One of the nation’s smaller private universities, situated in a former hub city for cattle drives in northern Texas way more than a century ago, is building itself into a key center for advanced nuclear research that could drive small and safer reactor progress – maybe even nuclear microgrids – in the clean energy future.
Abilene Christian University (ACU) – with less than 5,000 undergraduate students — recently celebrated the grand opening of its Gayle and Max Dillard Science and Engineering Research Center, which is home to the school’s Nuclear Energy eXperimental Testing (NEXT) Laboratory. The lab also could be the future home for an advanced reactor testing project, pending approval by the U.S. Nuclear Regulatory Commission.
Many nuclear proponents, wary of the financial and logistical challenges of building utility-scale projects such as the $30 billion+ Vogtle expansion in Georgia, are aiming at the idea of micro and small modular reactors for carbon-free generation to powering microgrids, data centers and remote industrial and military sites.
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Nuclear fission does not emit greenhouse gases during generation, so research focuses around its baseload, carbon-free capabilities. Early on, though, the planned ACU reactor would not be a true electricity generator.
“The research reactor will be used for research,” said Rusty Towell, a professor at ACU and director of the NEXT Lab. “So it will be turned on and off often. In the beginning, the reactor will be operated at very low power, so low we will need to turn on heaters to keep the salt molten. So it will not generate any electricity.”
The thermal energy produced, about 1 MW, will be released into the air. The primary work is focused on developing a proof-of-concept using molten salts in the fuel and cooling components of the reactor.
Molten salt reactors as safe alternative to water cooled
ACU has been working with molten salts for about seven years.
“We’ve had a flowing salt system for over five years and currently we have multiple systems using different salts to advance the technical readiness level of many critical elements needed to deploy a commercial molten salt reactor including flow meters, flanges, seals, level sensors, salt monitors, cover gas instrumentation and related hardware,” Towell said.
Graphite-moderated, fluoride salt flowing fluid is envisioned as possibly safer in nuclear energy compared to water-cooled reactors. If the electricity fails, the salt solidifies around the reactive uranium, preventing overheating, according to reports.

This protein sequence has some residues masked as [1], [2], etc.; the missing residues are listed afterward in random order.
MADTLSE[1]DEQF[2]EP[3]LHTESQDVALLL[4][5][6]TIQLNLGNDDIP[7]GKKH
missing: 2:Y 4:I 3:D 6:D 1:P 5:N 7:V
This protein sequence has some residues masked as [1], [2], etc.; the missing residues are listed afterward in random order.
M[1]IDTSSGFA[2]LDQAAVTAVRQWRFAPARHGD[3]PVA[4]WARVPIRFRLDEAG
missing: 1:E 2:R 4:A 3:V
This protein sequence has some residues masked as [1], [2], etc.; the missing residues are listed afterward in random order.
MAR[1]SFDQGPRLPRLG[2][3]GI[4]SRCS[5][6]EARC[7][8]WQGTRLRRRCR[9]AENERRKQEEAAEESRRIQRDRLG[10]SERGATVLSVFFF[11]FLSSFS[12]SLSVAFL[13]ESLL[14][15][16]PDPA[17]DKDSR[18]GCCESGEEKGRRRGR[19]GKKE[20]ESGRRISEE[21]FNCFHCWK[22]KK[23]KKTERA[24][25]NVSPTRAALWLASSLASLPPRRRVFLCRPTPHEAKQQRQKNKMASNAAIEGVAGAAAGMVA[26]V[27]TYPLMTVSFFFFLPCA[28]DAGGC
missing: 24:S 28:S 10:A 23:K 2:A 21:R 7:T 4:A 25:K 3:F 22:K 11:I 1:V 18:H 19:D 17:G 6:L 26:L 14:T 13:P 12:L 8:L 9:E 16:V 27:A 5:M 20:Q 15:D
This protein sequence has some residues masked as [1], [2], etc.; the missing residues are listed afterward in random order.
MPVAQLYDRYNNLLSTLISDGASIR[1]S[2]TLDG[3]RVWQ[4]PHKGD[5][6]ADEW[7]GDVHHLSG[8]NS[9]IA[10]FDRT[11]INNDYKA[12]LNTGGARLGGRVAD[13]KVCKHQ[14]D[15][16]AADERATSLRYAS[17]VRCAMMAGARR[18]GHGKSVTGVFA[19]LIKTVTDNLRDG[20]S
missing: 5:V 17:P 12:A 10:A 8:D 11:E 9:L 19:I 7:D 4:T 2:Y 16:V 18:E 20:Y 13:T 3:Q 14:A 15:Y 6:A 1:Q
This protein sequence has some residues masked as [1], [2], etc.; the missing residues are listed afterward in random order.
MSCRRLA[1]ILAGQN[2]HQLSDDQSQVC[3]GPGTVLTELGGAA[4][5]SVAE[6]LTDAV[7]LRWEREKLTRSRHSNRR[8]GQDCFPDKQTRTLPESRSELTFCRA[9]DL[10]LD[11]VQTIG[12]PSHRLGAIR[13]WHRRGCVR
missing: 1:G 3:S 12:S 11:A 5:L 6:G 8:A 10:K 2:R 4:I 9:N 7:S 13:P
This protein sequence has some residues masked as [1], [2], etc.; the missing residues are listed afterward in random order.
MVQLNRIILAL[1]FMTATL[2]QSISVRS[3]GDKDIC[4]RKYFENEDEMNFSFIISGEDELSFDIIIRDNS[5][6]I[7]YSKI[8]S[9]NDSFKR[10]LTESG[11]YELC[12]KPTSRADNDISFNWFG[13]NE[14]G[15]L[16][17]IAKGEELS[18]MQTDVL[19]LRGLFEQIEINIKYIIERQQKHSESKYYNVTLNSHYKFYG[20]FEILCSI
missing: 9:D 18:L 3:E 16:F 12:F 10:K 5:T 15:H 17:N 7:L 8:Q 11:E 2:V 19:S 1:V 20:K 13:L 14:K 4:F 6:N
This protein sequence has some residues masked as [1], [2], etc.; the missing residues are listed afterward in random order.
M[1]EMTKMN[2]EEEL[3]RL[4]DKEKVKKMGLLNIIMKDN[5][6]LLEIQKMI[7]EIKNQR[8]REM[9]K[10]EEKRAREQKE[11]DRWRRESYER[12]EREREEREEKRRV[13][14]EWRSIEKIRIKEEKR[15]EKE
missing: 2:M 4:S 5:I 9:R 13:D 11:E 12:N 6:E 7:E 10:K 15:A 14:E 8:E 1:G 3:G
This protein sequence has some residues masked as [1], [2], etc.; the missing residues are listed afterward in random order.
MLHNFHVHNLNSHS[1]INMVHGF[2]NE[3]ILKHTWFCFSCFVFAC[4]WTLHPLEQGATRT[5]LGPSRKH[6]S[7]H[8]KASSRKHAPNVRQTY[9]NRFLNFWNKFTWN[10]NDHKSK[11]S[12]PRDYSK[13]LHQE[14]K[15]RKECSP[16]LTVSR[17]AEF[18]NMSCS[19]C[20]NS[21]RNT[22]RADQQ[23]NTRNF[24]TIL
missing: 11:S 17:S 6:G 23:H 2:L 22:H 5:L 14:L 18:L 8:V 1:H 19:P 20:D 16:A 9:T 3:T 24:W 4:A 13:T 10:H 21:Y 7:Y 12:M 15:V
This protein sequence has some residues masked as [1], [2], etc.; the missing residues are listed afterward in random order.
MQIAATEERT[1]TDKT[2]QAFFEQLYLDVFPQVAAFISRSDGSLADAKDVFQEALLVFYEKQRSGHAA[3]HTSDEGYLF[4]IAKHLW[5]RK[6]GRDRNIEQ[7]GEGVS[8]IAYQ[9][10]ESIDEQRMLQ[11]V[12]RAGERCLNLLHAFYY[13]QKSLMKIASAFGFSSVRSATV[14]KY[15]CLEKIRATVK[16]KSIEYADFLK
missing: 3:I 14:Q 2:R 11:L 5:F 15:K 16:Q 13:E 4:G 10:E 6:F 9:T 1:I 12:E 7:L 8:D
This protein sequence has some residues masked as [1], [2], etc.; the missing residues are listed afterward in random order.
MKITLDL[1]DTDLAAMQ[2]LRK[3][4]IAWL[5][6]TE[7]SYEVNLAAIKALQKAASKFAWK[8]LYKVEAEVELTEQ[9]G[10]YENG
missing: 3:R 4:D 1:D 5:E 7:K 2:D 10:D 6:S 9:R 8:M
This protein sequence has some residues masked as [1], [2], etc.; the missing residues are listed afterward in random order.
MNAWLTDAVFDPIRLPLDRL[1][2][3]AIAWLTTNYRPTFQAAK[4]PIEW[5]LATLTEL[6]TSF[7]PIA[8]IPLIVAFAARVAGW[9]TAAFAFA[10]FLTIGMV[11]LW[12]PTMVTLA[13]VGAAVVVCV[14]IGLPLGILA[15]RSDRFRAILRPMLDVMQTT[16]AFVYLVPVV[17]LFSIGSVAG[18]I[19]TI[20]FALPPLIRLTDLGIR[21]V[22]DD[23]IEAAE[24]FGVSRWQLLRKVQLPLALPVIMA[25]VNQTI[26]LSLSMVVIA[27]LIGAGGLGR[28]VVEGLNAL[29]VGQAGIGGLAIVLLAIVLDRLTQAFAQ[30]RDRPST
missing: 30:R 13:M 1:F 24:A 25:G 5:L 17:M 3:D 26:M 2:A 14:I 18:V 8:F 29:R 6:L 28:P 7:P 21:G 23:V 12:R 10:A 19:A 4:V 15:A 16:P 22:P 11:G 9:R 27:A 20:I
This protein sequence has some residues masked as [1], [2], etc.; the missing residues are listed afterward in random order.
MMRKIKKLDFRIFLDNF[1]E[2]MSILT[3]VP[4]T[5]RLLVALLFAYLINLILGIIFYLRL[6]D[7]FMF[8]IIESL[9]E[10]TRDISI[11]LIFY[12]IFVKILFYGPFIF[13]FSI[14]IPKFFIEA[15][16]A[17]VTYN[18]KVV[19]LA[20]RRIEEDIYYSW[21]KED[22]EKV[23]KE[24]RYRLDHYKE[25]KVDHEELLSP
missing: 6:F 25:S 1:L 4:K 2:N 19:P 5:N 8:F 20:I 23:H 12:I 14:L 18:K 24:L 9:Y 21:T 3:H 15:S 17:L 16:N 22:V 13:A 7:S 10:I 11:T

More than 75 people, including 45 ACU undergraduate students, work at the NEXT Lab.
“ACU has shown vision and is demonstrating leadership by pushing what has been (an on-paper only) reactor class for more than 50 years back into reality,” said David Holcomb, molten salt reactor technology leader at the Idaho National Laboratory (INL), during the grand opening of the research center on the Abilene campus.
“The success of your reactor will spark the imagination and provide inspiration to the world,” Holcomb added. “ACU has picked up the gauntlet in the creation of this science and engineering research center.”
Natura Resources, which is handling operational responsibilities for the molten salt reactor project, recently selected Zachry Nuclear Engineering to complete the engineering and design of the ACU molten salt reactor.
The participants also formed the Natura Resources Research Alliance, which, in addition to ACU, includes partners from the University of Texas at Austin, Texas A&M and the Georgia Institute of Technology. If and when completed, it would be the nation’s first working molten-salt reactor and the first university research reactor in many decades, according to reports.
Small nuclear as resilient, carbon-free microgrid possibility
Idaho National Lab, among others, has been touting the potential of small, advanced reactors for carbon-free microgrids of the future. Small modular reactors may offer reduced geographical footprints, lower construction costs and greater safety redundancies, proponents said, although some public resistance to such projects is almost assured.
Natural gas generators that power microgrids can be reliable, but they need a continuous, off-site and pipelined supply of fuel, the INL-Xendee report noted. Solar can provide some carbon-free electricity, but has low capacity factor and resiliency ratings.
Small reactor (SR) nuclear has a higher capacity factor and does not emit carbon dioxide in generation.
“SRs can be operated in combined heat and power mode to supply both heat and electricity,” the INL report read. “Most remote communities lack clean resources to fulfill their heating needs – small reactors can offer cogeneration –This cogenerating configuration can boost the economic performance of the system while also offering means to flexible operation.”
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